Audio-chip developer Cirrus Logic (NASDAQ:CRUS) reported its fiscal second-quarter results after the market closed on Nov. 2. Revenue was down a hair year over year, while the company's dependence on Apple increased compared to the first quarter.

Cirrus sees a small revenue increase in the third quarter, and the company expects to produce modest revenue growth for the fiscal year. Here's what investors need to know about Cirrus' second-quarter report.

Cirrus Logic results: The raw numbers


Q2 2018

Q2 2017

Year-Over-Year Change


$425.5 million

$428.6 million


GAAP net income

$73.3 million

$86.0 million






Data source: Cirrus Logic.

A Cirrus Logic LED driver IC.

Image source: Cirrus Logic.

What happened with Cirrus Logic this quarter?

  • Revenue from portable audio products decreased 0.4% year over year, to $381.8 million. Revenue from non-portable audio and other products decreased 3.2%, to $43.8 million.
  • GAAP gross margin was 49.7%, up from 49.4% in the prior-year period.
  • The year-over-year revenue decline was the result of the sale of a lower cost component at a key Android OEM and average selling-price reductions on other portable audio products, partially offset by an increase in volume.
  • Cirrus generated 82% of its revenue from Apple, its largest customer, up from 76% in the first quarter. The relationship "remains outstanding with design activity continuing on various products."
  • Cirrus ended the quarter with $329 million of cash and marketable securities and no long-term debt.

Cirrus provided the following guidance for the third quarter of fiscal 2018:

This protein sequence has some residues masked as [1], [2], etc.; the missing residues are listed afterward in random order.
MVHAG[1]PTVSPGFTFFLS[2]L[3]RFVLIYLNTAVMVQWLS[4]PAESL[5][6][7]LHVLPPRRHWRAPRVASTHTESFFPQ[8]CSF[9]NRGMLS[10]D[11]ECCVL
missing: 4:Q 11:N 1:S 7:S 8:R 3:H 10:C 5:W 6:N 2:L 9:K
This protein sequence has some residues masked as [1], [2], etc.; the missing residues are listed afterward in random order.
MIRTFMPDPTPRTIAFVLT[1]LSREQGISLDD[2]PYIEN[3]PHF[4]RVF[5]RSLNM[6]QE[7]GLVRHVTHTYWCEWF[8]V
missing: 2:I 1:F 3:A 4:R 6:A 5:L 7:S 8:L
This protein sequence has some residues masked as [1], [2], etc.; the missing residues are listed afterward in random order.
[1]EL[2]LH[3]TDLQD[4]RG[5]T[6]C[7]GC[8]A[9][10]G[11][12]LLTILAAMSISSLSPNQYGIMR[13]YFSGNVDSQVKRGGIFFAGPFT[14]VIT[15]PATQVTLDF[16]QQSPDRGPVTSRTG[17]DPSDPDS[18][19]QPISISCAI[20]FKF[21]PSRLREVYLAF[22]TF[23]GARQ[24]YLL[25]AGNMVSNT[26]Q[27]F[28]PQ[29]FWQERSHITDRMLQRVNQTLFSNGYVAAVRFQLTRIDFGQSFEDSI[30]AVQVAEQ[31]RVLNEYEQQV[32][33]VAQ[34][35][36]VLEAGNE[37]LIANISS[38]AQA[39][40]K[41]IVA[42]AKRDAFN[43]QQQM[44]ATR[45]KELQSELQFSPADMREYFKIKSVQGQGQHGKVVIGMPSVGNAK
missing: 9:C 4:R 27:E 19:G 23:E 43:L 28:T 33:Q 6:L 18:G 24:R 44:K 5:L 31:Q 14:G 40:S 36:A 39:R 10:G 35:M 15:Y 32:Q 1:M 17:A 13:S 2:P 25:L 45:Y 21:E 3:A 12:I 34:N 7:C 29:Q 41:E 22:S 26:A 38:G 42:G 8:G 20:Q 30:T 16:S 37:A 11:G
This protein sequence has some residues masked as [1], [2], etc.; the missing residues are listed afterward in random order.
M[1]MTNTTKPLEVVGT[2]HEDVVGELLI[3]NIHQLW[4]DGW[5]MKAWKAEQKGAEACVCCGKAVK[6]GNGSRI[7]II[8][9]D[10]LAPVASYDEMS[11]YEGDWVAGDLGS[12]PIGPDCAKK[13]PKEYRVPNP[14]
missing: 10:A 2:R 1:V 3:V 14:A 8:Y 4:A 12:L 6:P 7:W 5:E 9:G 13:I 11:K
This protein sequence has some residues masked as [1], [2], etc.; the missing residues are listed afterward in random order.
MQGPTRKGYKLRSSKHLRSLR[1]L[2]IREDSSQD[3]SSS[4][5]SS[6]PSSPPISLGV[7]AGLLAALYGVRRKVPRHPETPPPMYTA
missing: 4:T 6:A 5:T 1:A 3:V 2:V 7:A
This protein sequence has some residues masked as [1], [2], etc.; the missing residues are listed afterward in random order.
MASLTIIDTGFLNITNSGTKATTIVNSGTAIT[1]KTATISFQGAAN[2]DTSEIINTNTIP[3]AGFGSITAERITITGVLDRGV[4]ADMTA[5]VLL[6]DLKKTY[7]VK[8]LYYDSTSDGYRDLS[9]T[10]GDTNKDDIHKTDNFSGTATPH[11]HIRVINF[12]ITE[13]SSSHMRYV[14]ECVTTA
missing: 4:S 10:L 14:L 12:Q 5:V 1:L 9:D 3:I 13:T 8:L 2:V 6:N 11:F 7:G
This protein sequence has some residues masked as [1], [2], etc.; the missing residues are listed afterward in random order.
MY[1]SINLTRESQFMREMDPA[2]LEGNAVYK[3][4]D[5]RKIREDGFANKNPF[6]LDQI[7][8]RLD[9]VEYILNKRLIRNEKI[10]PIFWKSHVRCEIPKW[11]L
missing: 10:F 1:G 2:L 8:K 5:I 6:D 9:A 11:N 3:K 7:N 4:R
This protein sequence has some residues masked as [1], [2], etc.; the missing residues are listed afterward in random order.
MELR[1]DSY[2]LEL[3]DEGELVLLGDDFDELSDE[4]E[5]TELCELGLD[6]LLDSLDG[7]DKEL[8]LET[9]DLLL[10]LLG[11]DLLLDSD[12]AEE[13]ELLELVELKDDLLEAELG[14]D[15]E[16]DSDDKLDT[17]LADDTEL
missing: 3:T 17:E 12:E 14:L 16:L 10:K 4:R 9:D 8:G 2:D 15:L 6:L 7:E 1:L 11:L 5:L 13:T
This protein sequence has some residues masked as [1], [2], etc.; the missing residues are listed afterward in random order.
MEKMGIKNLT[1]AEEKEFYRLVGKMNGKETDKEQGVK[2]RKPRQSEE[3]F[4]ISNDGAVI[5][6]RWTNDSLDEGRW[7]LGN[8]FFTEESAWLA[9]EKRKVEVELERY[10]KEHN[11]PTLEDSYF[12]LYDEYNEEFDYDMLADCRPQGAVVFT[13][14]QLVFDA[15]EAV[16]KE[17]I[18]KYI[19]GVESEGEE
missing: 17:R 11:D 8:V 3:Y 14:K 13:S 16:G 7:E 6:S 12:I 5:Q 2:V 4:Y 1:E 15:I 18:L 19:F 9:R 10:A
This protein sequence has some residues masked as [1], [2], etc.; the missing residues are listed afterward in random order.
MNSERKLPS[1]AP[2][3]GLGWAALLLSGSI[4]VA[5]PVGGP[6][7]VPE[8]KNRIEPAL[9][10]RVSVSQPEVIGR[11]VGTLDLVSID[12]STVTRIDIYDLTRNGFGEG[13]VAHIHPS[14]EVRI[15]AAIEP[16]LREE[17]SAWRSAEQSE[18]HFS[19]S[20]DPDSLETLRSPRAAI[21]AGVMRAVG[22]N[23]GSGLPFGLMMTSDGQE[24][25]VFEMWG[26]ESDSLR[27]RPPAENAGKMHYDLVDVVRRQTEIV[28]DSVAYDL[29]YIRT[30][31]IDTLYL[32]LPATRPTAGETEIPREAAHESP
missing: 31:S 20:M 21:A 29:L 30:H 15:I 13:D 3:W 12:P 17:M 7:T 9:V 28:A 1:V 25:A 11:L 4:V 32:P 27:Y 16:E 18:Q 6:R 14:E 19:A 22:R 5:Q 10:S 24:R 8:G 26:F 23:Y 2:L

• Revenue is expected between $510 million and $550 million compared to $523 million during the third quarter of fiscal 2017.
  • GAAP gross margin is expected between 48% and 50%.
  • GAAP research and development and selling, general, and administrative expenses are expected between $131 million and $137 million.
  • Cirrus' guidance reflects the expected ramping of new product launches in the second half of the year, although it noted that customers sometimes change orders on short notice, which can make predicting revenue difficult.

What management had to say

Cirrus CEO Jason Rhode discussed the company's progress getting its products into Android devices:

Q2 was an exciting quarter for the company as we experienced strong demand for our sophisticated solutions and we began shipping boosted amplifiers, smart codecs and hi-fi DACs into a variety of flagship and mid-tier Android phones. In addition, several new wireless headsets were introduced that utilize Cirrus Logic technology, including our continuously adaptive ANC solution.

Management discussed the long-term opportunity of voice biometrics in its letter to shareholders:

We view voice biometrics as a disruptive technology with the potential to transform how we engage with electronic devices in our day-to-day environment. We are encouraged by our achievements in the September quarter, as the company's first 28-nanometer voice biometrics component was delivered from the foundry and is functioning as anticipated. We expect to begin sampling this technology with key customers in the December quarter. While still in the early stages of development, customer interest remains strong as voice is becoming a more frequently used interface on consumer devices and the fundamental need to provide a robust and secure user experience is increasingly critical.

Looking forward

After a few quarters of double-digit revenue growth, Cirrus' revenue declined slightly during the second quarter, although it expects a small increase in the third quarter at the midpoint of its guidance range. The company is diversifying, getting its products into Android phones, but the vast majority of its revenue still comes from Apple.

Cirrus still expects to produce modest revenue growth in fiscal 2018, down from 32% growth in fiscal 2017. The company sees areas like voice biometrics as long-term growth opportunities, but for the time being, its results are tied to the iPhone.

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